*I turned on the outdoor lights and peered out. It was a woman dressed in high boots, a fur coat, fur hat and fur gloves. It was either Lara from Doctor Zhivago or Melissa. Sadly, it was not Lara.

*“Thanks for buying me,” Ophelia whispered. She took a shaky breath, and Melissa knew she was crying, and hugged her close.

And as always, we are blessed with another Kristan Higgins trademark, an adorable dog with personality plus.
So what kept this from being one the best of the best Kristan Higgins novels ever? Two things. First of all, I found that Lillie was a little too hung up on her son. The time between the marriage breaking up, keeping that from him so as not to ruin his last weeks at home, and him leaving for college really dragged for me. I honestly couldn’t wait for him to go. Thank goodness Dylan was an independent, well-adjusted kid (yes, thanks to Lillie being a perfect mother). No woman ever loved a son more than Lillie loves hers. And she does go on about it. And no son is more perfect. I couldn’t really blame her.

Of course, no husband who cheats on his wife will ever be a hero. But Brad “Bridiot” Fairchild has got to be the most contemptible human being on Cape Cod or in any Kristan Higgins book ever. Not the evilest Kristan Higgins creation, I hasten to clarify, because she has created some doozies. Even Melissa started to see his true colors before the ink was barely dry on the marriage license. And Lillie was married to this pompous pretentious dickhead for 20 years? Happily? And mourned his loss (or the loss of who she thought he was) so dramatically and sincerely? As she looks back on him and their life together, she sees him clearly. Getting shot of him should have been #bestdayever, #Thank-youGod, #IoweMelissabigtime, #GoodRiddance. I have to admit I got very impatient with our heroine. Maybe even a little disdainful? To be fair, late in the book she does explain why the strong Lillie was happy with the weakling husband, but not until the 96% mark! I think Kristan kind of piled on a little too much when it came to Mr. Brad Fairchild (that’s Dr. Fairchild, huh, huh, huh.), as entertaining as his weaknesses and assholery were. It intruded on the credibility of her main character.

As I finished the book (kept trying to stretch it out!) I felt that this must be one of her shorter books. But it turns out that it was actually one of her longer ones. I think that is a high compliment. I can’t wait to see what her next one is like.

Rating: 4 out of 5.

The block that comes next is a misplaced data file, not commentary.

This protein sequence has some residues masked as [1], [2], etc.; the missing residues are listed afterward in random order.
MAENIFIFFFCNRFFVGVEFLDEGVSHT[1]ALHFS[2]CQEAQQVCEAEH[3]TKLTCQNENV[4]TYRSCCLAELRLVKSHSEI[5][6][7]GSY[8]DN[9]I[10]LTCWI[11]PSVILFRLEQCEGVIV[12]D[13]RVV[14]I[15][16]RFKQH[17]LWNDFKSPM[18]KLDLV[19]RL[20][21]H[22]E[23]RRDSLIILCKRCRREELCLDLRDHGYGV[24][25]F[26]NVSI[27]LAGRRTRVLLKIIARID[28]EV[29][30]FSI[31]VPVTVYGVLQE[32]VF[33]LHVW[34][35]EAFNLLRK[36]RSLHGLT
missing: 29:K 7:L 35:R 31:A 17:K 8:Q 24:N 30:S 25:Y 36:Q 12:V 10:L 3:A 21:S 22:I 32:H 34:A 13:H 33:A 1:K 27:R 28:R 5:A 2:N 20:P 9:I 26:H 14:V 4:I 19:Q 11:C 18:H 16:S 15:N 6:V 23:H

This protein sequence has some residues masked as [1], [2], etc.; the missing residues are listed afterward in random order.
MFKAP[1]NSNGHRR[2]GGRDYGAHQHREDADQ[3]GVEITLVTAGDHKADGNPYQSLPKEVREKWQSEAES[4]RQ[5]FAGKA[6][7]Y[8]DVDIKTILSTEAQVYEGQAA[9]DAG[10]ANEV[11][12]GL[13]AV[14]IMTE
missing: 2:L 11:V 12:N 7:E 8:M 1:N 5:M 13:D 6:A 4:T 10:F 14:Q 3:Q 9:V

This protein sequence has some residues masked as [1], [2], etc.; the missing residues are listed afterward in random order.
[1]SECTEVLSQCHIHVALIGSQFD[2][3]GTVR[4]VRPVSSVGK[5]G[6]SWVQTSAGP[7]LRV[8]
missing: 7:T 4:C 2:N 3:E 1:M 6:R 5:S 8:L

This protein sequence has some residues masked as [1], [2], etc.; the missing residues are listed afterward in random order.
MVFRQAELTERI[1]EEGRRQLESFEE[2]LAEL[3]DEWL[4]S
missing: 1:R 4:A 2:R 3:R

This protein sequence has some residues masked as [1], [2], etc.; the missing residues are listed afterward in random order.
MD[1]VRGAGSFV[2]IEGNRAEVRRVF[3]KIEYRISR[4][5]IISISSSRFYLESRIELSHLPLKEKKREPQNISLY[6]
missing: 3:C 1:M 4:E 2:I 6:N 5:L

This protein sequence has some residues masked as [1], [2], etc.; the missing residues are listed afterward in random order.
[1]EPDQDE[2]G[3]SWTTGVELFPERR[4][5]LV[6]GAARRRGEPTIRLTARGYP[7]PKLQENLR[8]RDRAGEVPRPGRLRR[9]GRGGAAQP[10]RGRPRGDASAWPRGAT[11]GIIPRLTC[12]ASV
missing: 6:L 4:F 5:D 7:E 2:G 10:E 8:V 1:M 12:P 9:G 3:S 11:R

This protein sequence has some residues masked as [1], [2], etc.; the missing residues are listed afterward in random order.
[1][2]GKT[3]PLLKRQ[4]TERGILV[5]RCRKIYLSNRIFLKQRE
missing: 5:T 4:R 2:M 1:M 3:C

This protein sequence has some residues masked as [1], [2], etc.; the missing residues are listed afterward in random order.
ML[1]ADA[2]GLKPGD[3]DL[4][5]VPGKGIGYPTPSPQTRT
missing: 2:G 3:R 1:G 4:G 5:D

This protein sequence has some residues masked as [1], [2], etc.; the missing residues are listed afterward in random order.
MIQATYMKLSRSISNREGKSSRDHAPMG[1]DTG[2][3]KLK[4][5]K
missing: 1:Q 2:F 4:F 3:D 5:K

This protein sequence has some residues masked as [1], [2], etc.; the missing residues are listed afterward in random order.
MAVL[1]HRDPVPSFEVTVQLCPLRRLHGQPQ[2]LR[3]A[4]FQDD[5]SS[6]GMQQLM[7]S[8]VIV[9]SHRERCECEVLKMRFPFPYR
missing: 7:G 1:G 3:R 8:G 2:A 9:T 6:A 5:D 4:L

June 15, 2022

Malibu Rising

By Taylor Jenkins Reid

“Spoilers**

So. Many. People.
Given the storyline, I thought this would be a more character-driven plot. Well, there were undoubtedly a lot of them. Although the background of the main characters, the Riva family, was interesting enough and rife with possibilities, ultimately the characters were very flat and I was not emotionally involved. I neither loved nor hated them. They were just there.

Ok, so what about maybe a great plot? It was high concept as all of her books seem to be. I think one of the problems with it was the lynchpin that all the developments stemmed from: A famous star abandoning his wife and children and leaving them almost penniless to fend for themselves. It just wouldn’t happen, even back then. I don’t understand why June stood for it. But that is nothing to the implausible predicament that Nina and the children found themselves in when June died. Impossible. Even if a main character (Mick) would be so inhuman as to do what he did to his own children, he would have a team of PR people, lawyers, agents, etc. that wouldn’t allow it for fear of career-destroying public exposure. Not to mention jail time. The concept was contrived to within an inch of its life. I guess we were supposed to ignore that. It all just made me angry and contemptuous. I actually felt kind of insulted. And from then on, I questioned and argued with almost all the developments. Never a good sign when you can’t conjure up even a morsel of suspension of disbelief and just go with it. Oh, and by the way, “The Riva Mansion that goes Up in Flames and Burns to the Ground” in all of the publisher’s descriptions and blurbs? It’s not even the Riva Mansion! It’s Nina’s ex-husband’s! To whom she was only married a year! So who cares?! But it must be me, because Taylor Jenkins Reid is a top-selling author and this book is very highly rated.